Activity halted at Venezuela's oil port, upgraders after blackout: sources
By Mircely Guanipa PUNTO FIJO (Reuters) - Venezuela's main oil export port of Jose and the country's four crude upgraders have been unable to resume operations following a massive power blackout on Monday, according to industry workers and a union leader close to the facilities. The most recent oil shipment for export, on the carrier Dragon chartered by Russia's Rosneft, left Jose, which is owned by state-run PDVSA, on March 24, according to Refinitiv Eikon vessel-tracking data and PDVSA's trade documents. 'There is no electricity, everything is paralysed,' oil workers' union leader Jose Bodas told Reuters on Tuesday
By Mircely Guanipa
PUNTO FIJO (Reuters) - Venezuela's main oil export port of Jose and the country's four crude upgraders have been unable to resume operations following a massive power blackout on Monday, according to industry workers and a union leader close to the facilities.
The most recent oil shipment for export, on the carrier Dragon chartered by Russia's Rosneft, left Jose, which is owned by state-run PDVSA, on March 24, according to Refinitiv Eikon vessel-tracking data and PDVSA's trade documents.
"There is no electricity, everything is paralysed," oil workers' union leader Jose Bodas told Reuters on Tuesday.
The blackout, Venezuela's second major power outage in a month, left streets mostly empty in the capital Caracas as school and work were cancelled.
President Nicolas Maduro's government again blamed the outage on an "attack," which comes amid a power struggle with the opposition and tensions with the United States.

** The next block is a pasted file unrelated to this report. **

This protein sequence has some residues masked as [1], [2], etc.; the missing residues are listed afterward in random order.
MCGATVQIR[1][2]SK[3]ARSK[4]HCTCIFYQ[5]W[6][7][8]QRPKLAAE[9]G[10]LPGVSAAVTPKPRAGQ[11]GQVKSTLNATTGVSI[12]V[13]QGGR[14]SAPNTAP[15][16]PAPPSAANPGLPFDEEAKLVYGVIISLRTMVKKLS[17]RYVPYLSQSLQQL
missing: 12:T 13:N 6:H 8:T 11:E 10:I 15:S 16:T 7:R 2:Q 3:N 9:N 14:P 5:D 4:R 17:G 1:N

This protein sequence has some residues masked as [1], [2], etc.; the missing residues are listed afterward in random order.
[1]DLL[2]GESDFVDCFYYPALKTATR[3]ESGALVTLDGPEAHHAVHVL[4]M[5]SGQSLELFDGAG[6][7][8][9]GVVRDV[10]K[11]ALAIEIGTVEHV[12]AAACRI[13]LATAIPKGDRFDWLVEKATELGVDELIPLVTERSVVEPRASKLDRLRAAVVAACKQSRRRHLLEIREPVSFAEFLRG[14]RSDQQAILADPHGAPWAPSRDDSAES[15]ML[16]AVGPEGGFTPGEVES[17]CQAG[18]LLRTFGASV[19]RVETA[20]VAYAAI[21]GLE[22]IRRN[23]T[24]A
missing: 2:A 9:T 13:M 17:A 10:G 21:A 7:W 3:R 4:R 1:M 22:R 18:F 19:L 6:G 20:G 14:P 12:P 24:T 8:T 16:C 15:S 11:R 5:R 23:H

Local experts and electrical engineers told Reuters both the current outage and a prolonged blackout that began March 7 were due to years of underinvestment and lack of maintenance.
Several electricity transmission lines were affected this time, halting power at PDVSA's oilfields, upgraders and terminals, according to one of the sources. The total effect of the outage on the company's operations is unclear.
Neither PDVSA nor Venezuela's oil ministry immediately responded to requests for comment.
PDVSA's four crude upgraders in the country's Orinoco Belt, capable of converting up to 700,000 barrels per day (bpd) of extra heavy oil into exportable crude grades, are operated along with U.S. Chevron, Norway's Equinor, France's Total and Rosneft.
"We tried to restart operations last night, but for now only emergency staff are working there," an upgrader worker said.
The blackout earlier this month also interrupted oil exports at Jose, the lifeblood of the OPEC nation's economy, eroding total export volumes and causing delays in loading and discharging oil.
Another PDVSA worker, who spoke on the condition of anonymity because they were not authorized to speak publicly, said the port had been evacuated around 2 p.m. local time on Monday.
(Reporting by Mircely Guanipa and Marianna Parraga, writing by Luc Cohen; editing by Rosalba O'Brien and Bernadette Baum)
This story has not been edited by Firstpost staff and is generated by auto-feed.
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